Some critics argue that federal authorities are specialists and therefore better suited to handling specific tasks such as immigration enforcement. Lisa Navarrete, a vice president for the National Council of La Raza, the largest Hispanic advocacy group in the U.S., says that local police officers who enforce immigration law are bound to engage in racial profiling, in part because they are stopping people they meet during the course of the day instead of pursuing specific investigations based on solid leads.
"That can result in harassment of immigrants who are here legally, simply because they are Latino and speak accented English," she said.
Some also worry that the federal government is trying to spread the burden of rounding up illegal immigrants at a time when state and local police departments are already strapped for resources. Virginia Kice, an ICE spokeswoman, stresses that the program is entirely voluntary. "We are not going out and soliciting participation," she says. But, "we are receiving inquiries from all over the country."
Los Angeles Mayor Antonio Villaraigosa recently said that the city wouldn't follow the lead of Costa Mesa and involve police officers in identifying illegal immigrants.
However, civilian jail personnel in Los Angeles and San Bernadino counties who have undergone ICE training are screening foreign-born inmates to determine whether they can be deported, according to an ICE spokeswoman.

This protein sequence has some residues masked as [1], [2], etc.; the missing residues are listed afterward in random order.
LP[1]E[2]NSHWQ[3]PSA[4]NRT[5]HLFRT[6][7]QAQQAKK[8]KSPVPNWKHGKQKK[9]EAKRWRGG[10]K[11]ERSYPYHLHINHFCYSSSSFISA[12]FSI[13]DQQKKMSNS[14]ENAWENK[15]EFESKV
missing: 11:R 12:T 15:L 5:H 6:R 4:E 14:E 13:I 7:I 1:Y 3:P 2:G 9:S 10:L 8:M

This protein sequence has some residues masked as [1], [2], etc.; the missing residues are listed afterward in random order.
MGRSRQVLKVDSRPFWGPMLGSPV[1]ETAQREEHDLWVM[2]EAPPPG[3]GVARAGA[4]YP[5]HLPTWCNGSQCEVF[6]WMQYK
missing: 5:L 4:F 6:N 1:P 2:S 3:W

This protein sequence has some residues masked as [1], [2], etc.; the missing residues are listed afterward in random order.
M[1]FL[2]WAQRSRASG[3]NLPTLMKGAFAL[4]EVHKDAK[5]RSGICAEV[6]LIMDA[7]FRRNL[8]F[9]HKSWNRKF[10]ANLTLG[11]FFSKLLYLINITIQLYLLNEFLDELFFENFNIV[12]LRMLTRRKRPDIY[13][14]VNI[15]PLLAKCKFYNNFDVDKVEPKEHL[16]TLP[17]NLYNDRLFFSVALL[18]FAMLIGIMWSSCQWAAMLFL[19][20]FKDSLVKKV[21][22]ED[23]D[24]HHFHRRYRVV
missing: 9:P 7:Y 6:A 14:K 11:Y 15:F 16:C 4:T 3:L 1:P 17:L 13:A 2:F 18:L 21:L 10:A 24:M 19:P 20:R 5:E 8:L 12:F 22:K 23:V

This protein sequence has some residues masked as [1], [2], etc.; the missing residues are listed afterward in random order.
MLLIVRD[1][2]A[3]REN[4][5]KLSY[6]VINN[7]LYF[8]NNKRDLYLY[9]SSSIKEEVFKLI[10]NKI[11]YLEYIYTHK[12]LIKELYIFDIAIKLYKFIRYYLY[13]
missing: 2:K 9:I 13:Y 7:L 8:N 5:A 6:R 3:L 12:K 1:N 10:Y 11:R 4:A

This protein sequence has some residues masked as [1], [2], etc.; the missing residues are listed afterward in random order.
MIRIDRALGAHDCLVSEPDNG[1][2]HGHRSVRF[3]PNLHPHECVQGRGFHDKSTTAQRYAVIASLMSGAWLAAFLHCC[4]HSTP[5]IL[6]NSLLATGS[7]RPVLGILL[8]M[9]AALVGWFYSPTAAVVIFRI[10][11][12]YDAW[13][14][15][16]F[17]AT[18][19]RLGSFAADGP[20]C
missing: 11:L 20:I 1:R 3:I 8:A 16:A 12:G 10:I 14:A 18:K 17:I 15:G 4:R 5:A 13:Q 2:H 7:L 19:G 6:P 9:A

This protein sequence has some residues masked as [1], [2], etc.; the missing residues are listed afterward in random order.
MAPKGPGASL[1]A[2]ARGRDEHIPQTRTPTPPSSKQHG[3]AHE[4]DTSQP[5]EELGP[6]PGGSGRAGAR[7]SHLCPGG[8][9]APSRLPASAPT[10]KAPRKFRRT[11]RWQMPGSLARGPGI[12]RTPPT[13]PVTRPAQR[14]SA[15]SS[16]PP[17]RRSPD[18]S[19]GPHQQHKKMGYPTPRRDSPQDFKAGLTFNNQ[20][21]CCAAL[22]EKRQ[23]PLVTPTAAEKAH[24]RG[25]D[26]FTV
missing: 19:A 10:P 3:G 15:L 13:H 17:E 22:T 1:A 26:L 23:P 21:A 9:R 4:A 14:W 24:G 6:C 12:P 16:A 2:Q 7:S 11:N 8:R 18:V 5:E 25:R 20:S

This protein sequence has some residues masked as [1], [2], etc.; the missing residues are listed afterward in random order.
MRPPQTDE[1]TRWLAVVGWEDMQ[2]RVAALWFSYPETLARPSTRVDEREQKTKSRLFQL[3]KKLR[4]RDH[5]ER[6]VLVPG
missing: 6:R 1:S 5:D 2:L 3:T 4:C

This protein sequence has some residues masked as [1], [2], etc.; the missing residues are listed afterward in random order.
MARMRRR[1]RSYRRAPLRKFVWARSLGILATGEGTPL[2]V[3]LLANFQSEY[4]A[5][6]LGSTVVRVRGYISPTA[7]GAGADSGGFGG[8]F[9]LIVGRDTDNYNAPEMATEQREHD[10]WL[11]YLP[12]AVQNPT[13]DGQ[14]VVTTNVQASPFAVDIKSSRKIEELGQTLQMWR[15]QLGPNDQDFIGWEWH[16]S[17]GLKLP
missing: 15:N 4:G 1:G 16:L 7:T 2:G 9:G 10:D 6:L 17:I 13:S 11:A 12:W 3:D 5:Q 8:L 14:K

Tuesday, February 07, 2006

The Persistence of Misperceptions

Marc Fisher, a columnist for the Washington Post, illustrated a common misperception about immigrants within the United States: “They’re taking our jobs. They’re stealing our slots in colleges. They’re out there on the street corner, scrounging for work, dragging down wages, flouting our laws. Here in Virginia’s capital, you can feel the accelerating drumbeat of accusations: Whatever the social ill, the cause must be those illegal aliens, don’t you know?”

Frightening as it is, I am becoming more aware of the discrimination that immigrants face and realizing that part of this country is no longer willing to accept those who seek a new home. It amazes me because most of us have ancestors that came to the United States from other countries; yet, people have such a negative outlook about those who enter the country today. Fisher mentions in his article, “The Wrong Approach to Illegal Immigration,” that the state of Virginia is addressing a bill that would give state police the authority to enforce immigration laws. He also discusses how the state wishes to ban illegal immigrants from attending its public educational institutions. I know that entering the country illegal is unlawful, but many forget about the young children who are brought into the country illegally by their parents. By barring immigrant children from education, there are few opportunities for them to become successful Americans. The President of Northern Virginia Community College, Bob Templin, accurately stated that “education for the immigrant is the gateway to the American dream.” As a country, we need to stop being so selfish and start accepting those who are just seeking a safe and meaningful life.


http://www.washingtonpost.com/wp-dyn/content/article/2006/02/06/AR2006020601701.html?sub=AR